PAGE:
The anime community is wide, varied, and growing all the time. Every couple of years a significant tentpole anime comes out that brings in a whole new crop of fans to the medium, whether simply to visit or make a more permanent stay within its bizarre and inviting lodgings.
And yet for as diverse as anime’s following may be as, you know, a medium, people are quick to resort to mob mentality and pretend as if the community can be divided evenly into two halves, or worse, that the “other” is so minuscule as to not even really be worth mentioning.
But if that were all that was needed to be said, I wouldn’t just be oversimplifying anime discourse. In all likelihood, I’d be oversimplifying humanity. No, anime is no stranger to controversy. Just as frequently as a new tentpole anime comes out to bring in new people, some shows kick all kinds of hornet nests.
[TRIGGER WARNING: The following post contains analysis of sexual assaults and other topics related to sexual violence depicted or hinted at in the shows that will be discussed.]
There’s something about a detective story that just immediately brings up a story’s score for me. Maybe it’s my childhood obsession with Batman or my fondness for men in long coats, or that time a Columbo-looking motherfucker brought my sister and me back home after we walked a little too far from home as kids.
Any story willing to abandon even one ounce of its seriousness for the sake of introducing some grandiose “brilliant detective” immediately earns style points in my book. And this week’s review is of a show that never ceases to hype up the brilliance of its detectives to the point of shameless self-aggrandizement.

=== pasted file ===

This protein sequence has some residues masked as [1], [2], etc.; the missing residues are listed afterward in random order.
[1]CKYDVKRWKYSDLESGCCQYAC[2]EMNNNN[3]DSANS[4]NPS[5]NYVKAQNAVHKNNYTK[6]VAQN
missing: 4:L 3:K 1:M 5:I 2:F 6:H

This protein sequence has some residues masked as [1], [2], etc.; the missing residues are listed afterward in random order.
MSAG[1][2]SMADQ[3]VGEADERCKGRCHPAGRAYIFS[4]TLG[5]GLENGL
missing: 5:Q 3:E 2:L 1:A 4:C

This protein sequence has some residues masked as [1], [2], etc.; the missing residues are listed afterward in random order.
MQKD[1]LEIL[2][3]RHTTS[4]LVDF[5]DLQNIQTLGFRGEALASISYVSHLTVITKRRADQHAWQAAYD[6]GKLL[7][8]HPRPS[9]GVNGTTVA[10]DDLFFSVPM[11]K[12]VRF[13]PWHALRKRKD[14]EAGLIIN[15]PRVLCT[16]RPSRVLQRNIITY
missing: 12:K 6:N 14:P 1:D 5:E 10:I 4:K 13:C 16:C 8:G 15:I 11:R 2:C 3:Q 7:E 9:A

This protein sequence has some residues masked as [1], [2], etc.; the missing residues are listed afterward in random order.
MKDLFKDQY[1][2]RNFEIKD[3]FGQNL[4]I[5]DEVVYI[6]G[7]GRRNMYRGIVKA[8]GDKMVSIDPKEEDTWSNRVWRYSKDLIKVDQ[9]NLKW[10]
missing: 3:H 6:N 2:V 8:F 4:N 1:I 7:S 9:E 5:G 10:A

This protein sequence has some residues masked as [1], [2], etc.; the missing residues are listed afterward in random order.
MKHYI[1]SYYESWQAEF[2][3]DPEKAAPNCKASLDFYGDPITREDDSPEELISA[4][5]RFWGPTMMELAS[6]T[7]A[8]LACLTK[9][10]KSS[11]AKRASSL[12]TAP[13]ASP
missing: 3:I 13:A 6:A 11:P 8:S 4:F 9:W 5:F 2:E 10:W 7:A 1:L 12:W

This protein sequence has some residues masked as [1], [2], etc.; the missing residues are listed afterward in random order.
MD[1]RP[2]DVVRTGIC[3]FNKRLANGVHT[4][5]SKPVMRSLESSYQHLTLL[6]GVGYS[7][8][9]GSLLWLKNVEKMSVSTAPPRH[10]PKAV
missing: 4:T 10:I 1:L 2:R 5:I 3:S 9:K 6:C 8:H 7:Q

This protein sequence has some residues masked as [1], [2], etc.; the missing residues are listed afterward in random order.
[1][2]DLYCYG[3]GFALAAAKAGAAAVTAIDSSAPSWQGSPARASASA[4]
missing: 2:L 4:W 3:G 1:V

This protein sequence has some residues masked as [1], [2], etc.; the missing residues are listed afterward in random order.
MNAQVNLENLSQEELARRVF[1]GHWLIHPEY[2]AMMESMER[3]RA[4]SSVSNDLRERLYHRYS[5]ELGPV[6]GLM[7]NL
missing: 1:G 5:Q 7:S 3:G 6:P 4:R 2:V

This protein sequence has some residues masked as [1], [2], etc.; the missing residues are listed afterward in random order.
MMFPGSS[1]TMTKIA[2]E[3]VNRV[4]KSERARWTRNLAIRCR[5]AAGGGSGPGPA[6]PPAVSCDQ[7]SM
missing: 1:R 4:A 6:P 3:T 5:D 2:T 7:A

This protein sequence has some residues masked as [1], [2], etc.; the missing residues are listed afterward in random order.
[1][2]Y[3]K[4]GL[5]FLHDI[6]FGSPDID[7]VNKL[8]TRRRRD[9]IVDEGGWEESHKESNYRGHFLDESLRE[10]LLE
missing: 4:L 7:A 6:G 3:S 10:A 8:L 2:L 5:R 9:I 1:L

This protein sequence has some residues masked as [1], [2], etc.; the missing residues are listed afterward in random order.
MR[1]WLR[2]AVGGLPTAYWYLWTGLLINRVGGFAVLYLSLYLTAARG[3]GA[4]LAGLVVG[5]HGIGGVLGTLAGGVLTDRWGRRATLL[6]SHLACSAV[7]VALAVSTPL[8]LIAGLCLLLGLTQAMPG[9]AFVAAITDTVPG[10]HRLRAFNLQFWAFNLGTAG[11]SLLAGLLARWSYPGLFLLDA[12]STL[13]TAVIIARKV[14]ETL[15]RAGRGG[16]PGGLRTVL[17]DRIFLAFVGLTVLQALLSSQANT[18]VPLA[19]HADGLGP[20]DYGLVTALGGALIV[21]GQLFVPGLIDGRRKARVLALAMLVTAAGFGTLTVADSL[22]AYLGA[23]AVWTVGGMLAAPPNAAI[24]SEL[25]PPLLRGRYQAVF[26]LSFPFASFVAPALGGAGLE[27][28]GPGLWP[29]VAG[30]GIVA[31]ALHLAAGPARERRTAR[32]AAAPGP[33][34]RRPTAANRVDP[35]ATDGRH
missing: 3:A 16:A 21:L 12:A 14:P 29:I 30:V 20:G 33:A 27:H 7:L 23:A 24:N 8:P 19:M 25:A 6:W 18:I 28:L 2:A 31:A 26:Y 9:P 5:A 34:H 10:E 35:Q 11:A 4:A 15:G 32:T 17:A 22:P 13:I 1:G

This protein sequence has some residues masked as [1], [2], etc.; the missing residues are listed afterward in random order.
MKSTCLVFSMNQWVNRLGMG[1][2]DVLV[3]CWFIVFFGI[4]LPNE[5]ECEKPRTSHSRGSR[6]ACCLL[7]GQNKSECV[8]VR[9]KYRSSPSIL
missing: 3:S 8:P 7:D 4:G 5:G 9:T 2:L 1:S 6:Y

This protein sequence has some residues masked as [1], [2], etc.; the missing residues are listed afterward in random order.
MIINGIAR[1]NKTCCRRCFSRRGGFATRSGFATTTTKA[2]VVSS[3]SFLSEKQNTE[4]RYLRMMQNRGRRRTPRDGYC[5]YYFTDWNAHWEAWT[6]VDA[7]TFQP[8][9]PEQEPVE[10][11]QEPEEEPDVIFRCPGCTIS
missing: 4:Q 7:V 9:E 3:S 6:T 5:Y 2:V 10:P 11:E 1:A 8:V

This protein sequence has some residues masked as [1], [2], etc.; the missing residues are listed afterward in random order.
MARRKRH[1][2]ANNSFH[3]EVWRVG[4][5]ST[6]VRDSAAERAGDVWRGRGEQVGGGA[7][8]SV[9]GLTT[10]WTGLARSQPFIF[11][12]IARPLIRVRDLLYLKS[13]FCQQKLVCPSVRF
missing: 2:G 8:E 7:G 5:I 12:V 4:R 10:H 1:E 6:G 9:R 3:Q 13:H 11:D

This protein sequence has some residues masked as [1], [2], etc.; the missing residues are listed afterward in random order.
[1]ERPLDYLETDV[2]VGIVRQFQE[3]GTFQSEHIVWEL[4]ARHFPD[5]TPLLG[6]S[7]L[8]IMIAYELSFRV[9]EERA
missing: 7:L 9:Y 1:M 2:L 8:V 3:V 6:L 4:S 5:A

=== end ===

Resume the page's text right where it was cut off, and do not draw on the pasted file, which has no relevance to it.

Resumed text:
Id: Invaded is a sci-fi mystery show from the studio that brought you DRAMAtical Murder and that one Pharrell Williams music video It Girl… I can’t believe I’m privileged enough to get to type that sentence. Having come out at the start of the year, it’s one of several cool-looking shows that lulled us into thinking the year would be “pretty alright.” Getting around to watching it now, I think it’s safe to say I shouldn’t be too disappointed that I didn’t hop on the bandwagon earlier.
In 2015, P.A. Works produced what would be remembered as one of the best shows of the year, Shirobako. The series was, funnily enough, an anime about making anime. It was praised for its depiction of the hardships of working in the industry as well as the optimism with which it approached its story of overcoming hardship.
There have been a few shows that have dealt with similar subjects, usually in a business-type setting. There was New Game, about game development, Girlish Number, a cynical comedy about the darker side of anime production, and all-in-all, plenty of shows about working women in creative fields.
However, no other show quite retained the same popularity and acclaim over time quite like Shirobako. That is, until now. After ONA’s like Devilman and films like Ride Your Wave and The Night is Short, Walk on Girl, Masaaki Yuasa returned to TV anime for something truly special.
Eizouken ni wa Te wo Dasu na, or Keep Your Hands Off Eizouken, might very well be one of the most uplifting, insightful, and inspiring shows I’ve seen in a very long time. It does for the industry much what Shirobako did, openly disclosing the ups and downs of the business, but in a way far more imaginative and stylistic than it’s predecessors.